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Publish or Perish and What It Means For CMOs

Steve Olenski
Master Principal Sales Architect

A staggering 93% of CMOs believe they need to become publishers. They hold this belief because "well organized and high quality content has become the fuel that runs modern digital, mobile and social marketing systems" according to a Forbes research paper entitled Publish or Perish

However, the paradigm shift to publishing is not yet well understood according to Bruce Rogers, Forbes Chief Insights Officer and head of the CMO Practice, Forbes Media who oversaw the research and penned the final paper. "Our ongoing research in this arena suggests that CMOs are not yet very good at managing, distributing, and 'optimizing' the content they create–a process now critical to growing the top line," says Rogers. 

I had the chance to chat with Bruce about this very topic. 

SO: What do you say to the person who reads the title “Publish or Perish” and says it’s just hyperbole run amok — the situation isn’t that dire? 

BR: I have the privilege of speaking with hundreds of CMOs over the course of a year through the Forbes CMO Practice. I was struck by the universality of the publishing pain point. That’s what started the process of doing research in the first place, to identify best practices that marketing leaders could use to simplify their lives. I am just reporting the facts, ma'am.

SO: In the report, it states that  most marketing executives struggle to achieve the number one CEO-mandate of driving top line growth. Why do you think that is?

BR: Marketing was traditionally by nature an inefficient practice.  Now, more digitally savvy consumers and customers have changed their modes of communication and decision-making. Yet much of marketing has failed to keep pace. The rise of the data-driven, digital focused marketer who understands this new dynamic is a relatively new discipline and it will probably take a new generation of marketing leadership to move into a position of meeting CEO expectations for how marketing could and should be a driver of top line growth.

SO: One of the many key takeaways from the report for me was the fact that 61% of marketers report that it is difficult for their salespeople to find marketing content when they need it. How does a company go about rectifying this for this is problematic to say the least for any size organization? 

BR: There are two facets to this fix. 1) Process: Marketers need to create a better content taxonomy and meta tagging strategy allowing content to be easily found, especially through search 2) Technology: Better content search tools plus digital asset management platforms and sales enablement content distribution tools can help. Cloud solutions such as Oracle's also aggregate many of these functionalities under one suite of tools.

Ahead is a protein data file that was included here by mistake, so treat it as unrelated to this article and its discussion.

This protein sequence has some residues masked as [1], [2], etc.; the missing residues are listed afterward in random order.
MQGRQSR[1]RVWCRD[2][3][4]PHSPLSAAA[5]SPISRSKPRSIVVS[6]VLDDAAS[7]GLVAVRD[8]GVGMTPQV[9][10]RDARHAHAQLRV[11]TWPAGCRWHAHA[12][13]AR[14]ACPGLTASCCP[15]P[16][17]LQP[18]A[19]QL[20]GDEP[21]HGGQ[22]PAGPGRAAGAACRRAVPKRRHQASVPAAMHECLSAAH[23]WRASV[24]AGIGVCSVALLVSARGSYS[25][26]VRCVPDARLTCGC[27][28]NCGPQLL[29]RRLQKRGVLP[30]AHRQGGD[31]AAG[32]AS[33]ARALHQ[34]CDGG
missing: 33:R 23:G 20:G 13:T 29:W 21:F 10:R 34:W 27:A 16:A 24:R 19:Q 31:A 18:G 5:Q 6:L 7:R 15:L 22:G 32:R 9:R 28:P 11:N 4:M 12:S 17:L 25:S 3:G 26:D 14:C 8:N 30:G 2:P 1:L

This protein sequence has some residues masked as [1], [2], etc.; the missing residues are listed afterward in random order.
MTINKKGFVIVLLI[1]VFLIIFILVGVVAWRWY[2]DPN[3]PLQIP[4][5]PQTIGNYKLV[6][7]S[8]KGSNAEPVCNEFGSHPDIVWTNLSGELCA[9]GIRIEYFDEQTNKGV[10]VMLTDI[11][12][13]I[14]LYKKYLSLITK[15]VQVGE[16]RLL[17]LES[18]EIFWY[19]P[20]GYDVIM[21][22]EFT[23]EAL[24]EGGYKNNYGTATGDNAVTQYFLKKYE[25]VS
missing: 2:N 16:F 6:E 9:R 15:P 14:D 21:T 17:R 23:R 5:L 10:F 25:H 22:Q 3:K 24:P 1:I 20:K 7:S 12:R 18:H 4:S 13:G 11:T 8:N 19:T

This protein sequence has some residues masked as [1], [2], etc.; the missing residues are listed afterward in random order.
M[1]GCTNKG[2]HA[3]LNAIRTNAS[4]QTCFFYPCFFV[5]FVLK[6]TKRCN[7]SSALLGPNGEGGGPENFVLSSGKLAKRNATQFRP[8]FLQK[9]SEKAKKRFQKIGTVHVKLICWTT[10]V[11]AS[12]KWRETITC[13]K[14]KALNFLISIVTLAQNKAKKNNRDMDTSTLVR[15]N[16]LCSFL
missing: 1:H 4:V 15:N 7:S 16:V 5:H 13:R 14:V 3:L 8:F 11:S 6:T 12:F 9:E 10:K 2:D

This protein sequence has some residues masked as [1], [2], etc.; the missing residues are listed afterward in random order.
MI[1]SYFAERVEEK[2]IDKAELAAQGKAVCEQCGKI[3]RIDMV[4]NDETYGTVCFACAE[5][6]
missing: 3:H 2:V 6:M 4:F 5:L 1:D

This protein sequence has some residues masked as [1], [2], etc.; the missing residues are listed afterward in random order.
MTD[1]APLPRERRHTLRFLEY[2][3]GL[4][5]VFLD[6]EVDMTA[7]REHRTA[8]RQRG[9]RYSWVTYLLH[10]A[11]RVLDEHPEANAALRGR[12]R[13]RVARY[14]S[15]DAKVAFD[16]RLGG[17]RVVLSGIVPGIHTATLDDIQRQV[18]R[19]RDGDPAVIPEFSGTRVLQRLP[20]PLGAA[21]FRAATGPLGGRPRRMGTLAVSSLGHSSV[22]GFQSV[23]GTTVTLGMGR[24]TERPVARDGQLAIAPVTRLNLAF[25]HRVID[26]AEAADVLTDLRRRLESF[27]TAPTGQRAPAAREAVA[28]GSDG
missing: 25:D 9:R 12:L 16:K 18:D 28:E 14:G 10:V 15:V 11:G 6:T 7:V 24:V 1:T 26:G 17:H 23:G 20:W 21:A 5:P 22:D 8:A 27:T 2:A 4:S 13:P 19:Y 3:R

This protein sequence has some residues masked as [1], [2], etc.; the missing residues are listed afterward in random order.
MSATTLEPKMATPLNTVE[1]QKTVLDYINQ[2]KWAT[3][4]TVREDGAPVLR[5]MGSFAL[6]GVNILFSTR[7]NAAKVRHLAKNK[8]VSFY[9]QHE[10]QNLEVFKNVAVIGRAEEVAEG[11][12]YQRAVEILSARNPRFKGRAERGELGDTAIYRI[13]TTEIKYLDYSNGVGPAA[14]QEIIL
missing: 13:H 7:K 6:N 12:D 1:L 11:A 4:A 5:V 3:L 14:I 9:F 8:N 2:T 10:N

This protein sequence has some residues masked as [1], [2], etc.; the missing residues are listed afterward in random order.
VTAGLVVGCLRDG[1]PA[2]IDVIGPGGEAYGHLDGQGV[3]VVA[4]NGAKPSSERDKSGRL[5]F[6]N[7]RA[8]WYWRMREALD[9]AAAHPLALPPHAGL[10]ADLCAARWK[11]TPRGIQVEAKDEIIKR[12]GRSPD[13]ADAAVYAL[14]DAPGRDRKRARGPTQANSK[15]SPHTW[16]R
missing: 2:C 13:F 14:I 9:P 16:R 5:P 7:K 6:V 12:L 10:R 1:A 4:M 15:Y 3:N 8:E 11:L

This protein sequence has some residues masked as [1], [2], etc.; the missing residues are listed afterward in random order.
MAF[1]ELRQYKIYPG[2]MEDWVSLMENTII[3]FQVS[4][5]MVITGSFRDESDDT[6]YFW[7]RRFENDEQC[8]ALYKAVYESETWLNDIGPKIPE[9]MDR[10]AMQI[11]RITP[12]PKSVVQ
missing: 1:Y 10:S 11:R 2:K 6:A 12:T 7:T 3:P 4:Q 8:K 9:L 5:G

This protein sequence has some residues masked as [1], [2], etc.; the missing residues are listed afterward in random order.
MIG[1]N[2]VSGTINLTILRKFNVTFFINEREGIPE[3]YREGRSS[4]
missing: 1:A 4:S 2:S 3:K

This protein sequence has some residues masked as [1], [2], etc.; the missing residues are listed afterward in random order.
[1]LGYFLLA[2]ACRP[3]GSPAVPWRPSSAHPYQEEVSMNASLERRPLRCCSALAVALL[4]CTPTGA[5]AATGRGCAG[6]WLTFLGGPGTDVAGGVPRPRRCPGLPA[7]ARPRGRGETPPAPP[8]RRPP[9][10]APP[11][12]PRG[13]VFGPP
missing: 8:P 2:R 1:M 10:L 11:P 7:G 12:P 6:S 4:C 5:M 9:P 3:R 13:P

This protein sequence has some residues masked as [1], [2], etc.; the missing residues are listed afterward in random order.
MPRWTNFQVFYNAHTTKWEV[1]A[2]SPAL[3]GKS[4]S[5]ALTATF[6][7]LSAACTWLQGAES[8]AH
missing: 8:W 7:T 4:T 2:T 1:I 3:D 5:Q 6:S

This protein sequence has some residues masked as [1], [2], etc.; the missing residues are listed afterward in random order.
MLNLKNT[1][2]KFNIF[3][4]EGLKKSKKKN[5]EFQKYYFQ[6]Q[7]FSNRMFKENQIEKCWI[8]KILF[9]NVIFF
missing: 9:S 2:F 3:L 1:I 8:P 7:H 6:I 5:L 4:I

SO: One section of the report deals specifically with how leading marketers are leveraging technology to reduce the cost and complexity of their content operations. With so many varying technology options out there, how can a marketer best determine which technology is right for them?

BR: First and foremost, marketers need to get their people and process house in order before choosing technology options. Next, Forbes offers seven questions marketers need to answer before selecting a technology:
1. How well does their approach support our business model?
2. How well do their solutions support our customer focus?
3. How well do their solutions align with our go-to-market approach?
4. Can their approach provide the level of control we need to support our content governance needs?
5. How easily can they integrate their solutions into our existing marketing technology infrastructure?
6. Are our content operations and processes mature enough to realize value from their capabilities?
7. Do they have the ability to execute and support an organization of our scale, complexity and structure?
SO: Final thoughts. What does the future hold for marketers and publishing? 

BR: In the near term, over the next five years, marketing is steadily evolving from a budget-to-manage phase to a cost-of-sales phase. The more effective use of data and technologies will drive inefficiencies out of the marketing process. The process of marketing will become increasingly automated. In the next five to ten years, Artificial Intelligence will allow these systems run seamlessly in the background without much human intervention. Ironically, this will create an even greater demand for creativity, putting a premium on marketing leaders who can both operate in this new environment and think outside the automation box.


At the end of the day, this all comes down to having the right technology in place to help CMOs and all marketers maximize their publishing and content efforts. For help on this front, be sure to download The CMO Solution Guide to Leveraging New Technology and Marketing Platforms.

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